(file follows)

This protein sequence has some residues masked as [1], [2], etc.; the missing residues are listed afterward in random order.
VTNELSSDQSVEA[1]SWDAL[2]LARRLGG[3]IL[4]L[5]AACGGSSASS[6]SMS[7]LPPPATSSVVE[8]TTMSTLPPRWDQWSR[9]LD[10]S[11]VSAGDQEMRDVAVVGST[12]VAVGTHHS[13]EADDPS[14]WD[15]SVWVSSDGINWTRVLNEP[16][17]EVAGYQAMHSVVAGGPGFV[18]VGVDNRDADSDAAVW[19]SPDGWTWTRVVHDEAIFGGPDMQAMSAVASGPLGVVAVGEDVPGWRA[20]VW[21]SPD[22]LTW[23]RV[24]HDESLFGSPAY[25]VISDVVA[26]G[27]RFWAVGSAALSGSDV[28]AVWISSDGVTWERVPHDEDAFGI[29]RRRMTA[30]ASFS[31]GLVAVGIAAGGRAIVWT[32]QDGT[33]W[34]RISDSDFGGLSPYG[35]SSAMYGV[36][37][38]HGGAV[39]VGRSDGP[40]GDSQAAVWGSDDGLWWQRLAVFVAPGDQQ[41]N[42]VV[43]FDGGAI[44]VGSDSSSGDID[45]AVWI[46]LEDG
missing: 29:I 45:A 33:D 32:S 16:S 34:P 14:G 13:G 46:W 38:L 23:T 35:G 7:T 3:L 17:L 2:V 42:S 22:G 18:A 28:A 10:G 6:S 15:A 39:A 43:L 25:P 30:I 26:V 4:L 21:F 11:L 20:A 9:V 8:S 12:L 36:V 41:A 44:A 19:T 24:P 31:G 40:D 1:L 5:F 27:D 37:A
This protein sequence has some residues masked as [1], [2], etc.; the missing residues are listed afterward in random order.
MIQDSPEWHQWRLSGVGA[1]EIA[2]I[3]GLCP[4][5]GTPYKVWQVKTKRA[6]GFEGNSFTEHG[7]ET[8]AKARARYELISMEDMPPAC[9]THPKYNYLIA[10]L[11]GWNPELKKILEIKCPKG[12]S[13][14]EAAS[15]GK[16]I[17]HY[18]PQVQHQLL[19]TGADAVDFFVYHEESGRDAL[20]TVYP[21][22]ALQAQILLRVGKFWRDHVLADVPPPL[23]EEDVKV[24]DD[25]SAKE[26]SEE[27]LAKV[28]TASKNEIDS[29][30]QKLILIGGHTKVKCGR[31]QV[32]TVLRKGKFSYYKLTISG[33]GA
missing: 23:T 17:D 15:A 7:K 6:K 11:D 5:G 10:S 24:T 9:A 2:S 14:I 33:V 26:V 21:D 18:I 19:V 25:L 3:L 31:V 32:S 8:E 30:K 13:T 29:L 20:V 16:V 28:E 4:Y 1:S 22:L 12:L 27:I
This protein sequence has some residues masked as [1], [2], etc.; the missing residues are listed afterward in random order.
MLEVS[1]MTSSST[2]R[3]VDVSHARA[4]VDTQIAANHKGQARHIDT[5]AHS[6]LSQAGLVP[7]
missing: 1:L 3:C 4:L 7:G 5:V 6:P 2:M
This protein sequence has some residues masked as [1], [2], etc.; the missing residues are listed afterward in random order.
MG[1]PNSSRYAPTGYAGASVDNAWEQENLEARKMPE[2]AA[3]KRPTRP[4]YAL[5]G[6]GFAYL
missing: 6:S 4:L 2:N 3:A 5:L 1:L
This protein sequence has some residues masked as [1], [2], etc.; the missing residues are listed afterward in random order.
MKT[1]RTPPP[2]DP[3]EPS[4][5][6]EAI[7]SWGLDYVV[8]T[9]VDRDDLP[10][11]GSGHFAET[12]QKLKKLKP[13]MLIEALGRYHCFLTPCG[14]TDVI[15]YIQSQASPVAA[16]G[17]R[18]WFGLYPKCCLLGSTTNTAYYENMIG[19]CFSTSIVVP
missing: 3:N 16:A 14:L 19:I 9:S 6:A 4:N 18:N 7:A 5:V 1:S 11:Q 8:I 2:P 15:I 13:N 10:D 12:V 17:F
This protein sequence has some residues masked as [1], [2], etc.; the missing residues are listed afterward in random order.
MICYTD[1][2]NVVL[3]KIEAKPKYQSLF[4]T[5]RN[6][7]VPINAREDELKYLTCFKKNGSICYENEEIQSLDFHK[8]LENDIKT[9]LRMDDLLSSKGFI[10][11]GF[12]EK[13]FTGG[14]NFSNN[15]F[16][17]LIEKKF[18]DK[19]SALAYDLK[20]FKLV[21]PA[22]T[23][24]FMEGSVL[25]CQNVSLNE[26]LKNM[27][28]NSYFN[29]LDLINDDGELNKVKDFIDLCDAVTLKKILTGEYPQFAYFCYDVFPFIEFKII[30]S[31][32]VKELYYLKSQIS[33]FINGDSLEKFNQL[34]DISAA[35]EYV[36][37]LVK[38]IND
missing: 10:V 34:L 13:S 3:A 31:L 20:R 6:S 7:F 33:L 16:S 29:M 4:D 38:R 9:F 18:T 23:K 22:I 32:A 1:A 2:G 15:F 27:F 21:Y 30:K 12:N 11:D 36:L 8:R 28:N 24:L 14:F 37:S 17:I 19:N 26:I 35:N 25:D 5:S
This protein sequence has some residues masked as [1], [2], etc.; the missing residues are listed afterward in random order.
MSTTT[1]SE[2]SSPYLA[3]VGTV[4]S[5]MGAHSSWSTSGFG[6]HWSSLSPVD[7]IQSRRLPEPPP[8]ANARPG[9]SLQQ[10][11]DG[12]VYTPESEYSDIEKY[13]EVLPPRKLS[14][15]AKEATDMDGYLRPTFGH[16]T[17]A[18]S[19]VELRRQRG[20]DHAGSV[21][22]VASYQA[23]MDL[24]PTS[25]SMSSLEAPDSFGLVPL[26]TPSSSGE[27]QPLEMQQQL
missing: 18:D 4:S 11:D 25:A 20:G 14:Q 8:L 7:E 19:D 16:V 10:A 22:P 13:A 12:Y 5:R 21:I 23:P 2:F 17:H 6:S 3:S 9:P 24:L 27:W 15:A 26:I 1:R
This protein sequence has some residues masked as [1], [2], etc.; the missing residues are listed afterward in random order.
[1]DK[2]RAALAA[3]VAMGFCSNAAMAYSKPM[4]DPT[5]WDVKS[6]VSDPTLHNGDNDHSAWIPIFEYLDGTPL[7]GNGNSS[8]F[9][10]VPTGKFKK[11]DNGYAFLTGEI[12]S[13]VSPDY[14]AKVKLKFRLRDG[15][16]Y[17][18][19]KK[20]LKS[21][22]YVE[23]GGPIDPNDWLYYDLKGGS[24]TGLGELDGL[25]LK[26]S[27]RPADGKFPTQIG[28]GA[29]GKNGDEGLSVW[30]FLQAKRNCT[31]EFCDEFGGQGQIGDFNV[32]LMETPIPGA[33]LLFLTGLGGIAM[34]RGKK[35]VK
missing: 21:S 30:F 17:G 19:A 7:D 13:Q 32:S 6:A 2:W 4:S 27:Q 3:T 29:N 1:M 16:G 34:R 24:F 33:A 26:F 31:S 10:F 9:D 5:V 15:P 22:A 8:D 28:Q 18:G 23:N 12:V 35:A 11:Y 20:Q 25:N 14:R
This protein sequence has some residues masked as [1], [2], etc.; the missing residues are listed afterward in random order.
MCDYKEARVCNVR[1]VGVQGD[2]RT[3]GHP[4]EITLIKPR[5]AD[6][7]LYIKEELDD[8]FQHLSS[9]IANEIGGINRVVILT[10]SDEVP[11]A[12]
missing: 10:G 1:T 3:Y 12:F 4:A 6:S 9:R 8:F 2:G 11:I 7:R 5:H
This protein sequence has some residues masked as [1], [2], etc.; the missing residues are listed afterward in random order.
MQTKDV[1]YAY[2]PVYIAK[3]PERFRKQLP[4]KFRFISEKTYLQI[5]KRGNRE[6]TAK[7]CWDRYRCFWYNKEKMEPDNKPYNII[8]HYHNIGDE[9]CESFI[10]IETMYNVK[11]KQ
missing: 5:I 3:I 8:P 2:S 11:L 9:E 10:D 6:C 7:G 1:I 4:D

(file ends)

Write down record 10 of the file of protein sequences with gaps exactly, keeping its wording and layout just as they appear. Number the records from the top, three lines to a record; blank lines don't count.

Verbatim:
This protein sequence has some residues masked as [1], [2], etc.; the missing residues are listed afterward in random order.
MQTKDV[1]YAY[2]PVYIAK[3]PERFRKQLP[4]KFRFISEKTYLQI[5]KRGNRE[6]TAK[7]CWDRYRCFWYNKEKMEPDNKPYNII[8]HYHNIGDE[9]CESFI[10]IETMYNVK[11]KQ
missing: 5:I 3:I 8:P 2:S 11:L 9:E 10:D 6:C 7:G 1:I 4:D